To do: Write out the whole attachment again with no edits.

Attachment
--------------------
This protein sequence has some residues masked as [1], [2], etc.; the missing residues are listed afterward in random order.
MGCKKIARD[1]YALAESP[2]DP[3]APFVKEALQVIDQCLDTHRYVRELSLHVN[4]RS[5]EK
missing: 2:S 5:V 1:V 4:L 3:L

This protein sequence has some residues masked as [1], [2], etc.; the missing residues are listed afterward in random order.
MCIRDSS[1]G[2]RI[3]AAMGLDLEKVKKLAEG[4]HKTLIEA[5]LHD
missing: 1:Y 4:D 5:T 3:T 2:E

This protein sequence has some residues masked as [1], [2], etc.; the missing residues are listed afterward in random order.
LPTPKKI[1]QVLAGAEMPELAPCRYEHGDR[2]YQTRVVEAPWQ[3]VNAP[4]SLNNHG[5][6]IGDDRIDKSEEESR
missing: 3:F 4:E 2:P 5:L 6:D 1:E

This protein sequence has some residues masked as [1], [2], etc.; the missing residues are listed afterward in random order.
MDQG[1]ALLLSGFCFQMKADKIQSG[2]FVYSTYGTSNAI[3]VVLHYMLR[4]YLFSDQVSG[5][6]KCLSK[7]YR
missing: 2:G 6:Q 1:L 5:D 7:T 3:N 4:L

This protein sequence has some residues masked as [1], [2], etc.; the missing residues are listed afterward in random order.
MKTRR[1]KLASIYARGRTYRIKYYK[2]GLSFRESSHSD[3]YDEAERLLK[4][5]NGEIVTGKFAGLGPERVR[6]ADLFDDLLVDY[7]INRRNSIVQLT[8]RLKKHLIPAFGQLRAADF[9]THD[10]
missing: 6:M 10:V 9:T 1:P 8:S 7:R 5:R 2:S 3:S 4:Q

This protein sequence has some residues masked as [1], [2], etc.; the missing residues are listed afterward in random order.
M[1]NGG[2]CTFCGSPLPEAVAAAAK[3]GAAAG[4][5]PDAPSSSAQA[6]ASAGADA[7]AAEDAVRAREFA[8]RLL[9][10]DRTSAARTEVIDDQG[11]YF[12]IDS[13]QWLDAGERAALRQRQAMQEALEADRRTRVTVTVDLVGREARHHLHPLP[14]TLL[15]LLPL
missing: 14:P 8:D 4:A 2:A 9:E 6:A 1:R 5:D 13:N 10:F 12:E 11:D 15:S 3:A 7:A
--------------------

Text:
This protein sequence has some residues masked as [1], [2], etc.; the missing residues are listed afterward in random order.
MGCKKIARD[1]YALAESP[2]DP[3]APFVKEALQVIDQCLDTHRYVRELSLHVN[4]RS[5]EK
missing: 2:S 5:V 1:V 4:L 3:L

This protein sequence has some residues masked as [1], [2], etc.; the missing residues are listed afterward in random order.
MCIRDSS[1]G[2]RI[3]AAMGLDLEKVKKLAEG[4]HKTLIEA[5]LHD
missing: 1:Y 4:D 5:T 3:T 2:E

This protein sequence has some residues masked as [1], [2], etc.; the missing residues are listed afterward in random order.
LPTPKKI[1]QVLAGAEMPELAPCRYEHGDR[2]YQTRVVEAPWQ[3]VNAP[4]SLNNHG[5][6]IGDDRIDKSEEESR
missing: 3:F 4:E 2:P 5:L 6:D 1:E

This protein sequence has some residues masked as [1], [2], etc.; the missing residues are listed afterward in random order.
MDQG[1]ALLLSGFCFQMKADKIQSG[2]FVYSTYGTSNAI[3]VVLHYMLR[4]YLFSDQVSG[5][6]KCLSK[7]YR
missing: 2:G 6:Q 1:L 5:D 7:T 3:N 4:L

This protein sequence has some residues masked as [1], [2], etc.; the missing residues are listed afterward in random order.
MKTRR[1]KLASIYARGRTYRIKYYK[2]GLSFRESSHSD[3]YDEAERLLK[4][5]NGEIVTGKFAGLGPERVR[6]ADLFDDLLVDY[7]INRRNSIVQLT[8]RLKKHLIPAFGQLRAADF[9]THD[10]
missing: 6:M 10:V 9:T 1:P 8:S 7:R 5:R 2:S 3:S 4:Q

This protein sequence has some residues masked as [1], [2], etc.; the missing residues are listed afterward in random order.
M[1]NGG[2]CTFCGSPLPEAVAAAAK[3]GAAAG[4][5]PDAPSSSAQA[6]ASAGADA[7]AAEDAVRAREFA[8]RLL[9][10]DRTSAARTEVIDDQG[11]YF[12]IDS[13]QWLDAGERAALRQRQAMQEALEADRRTRVTVTVDLVGREARHHLHPLP[14]TLL[15]LLPL
missing: 14:P 8:D 4:A 2:A 9:E 6:A 1:R 5:D 13:N 10:F 12:E 11:D 15:S 3:A 7:A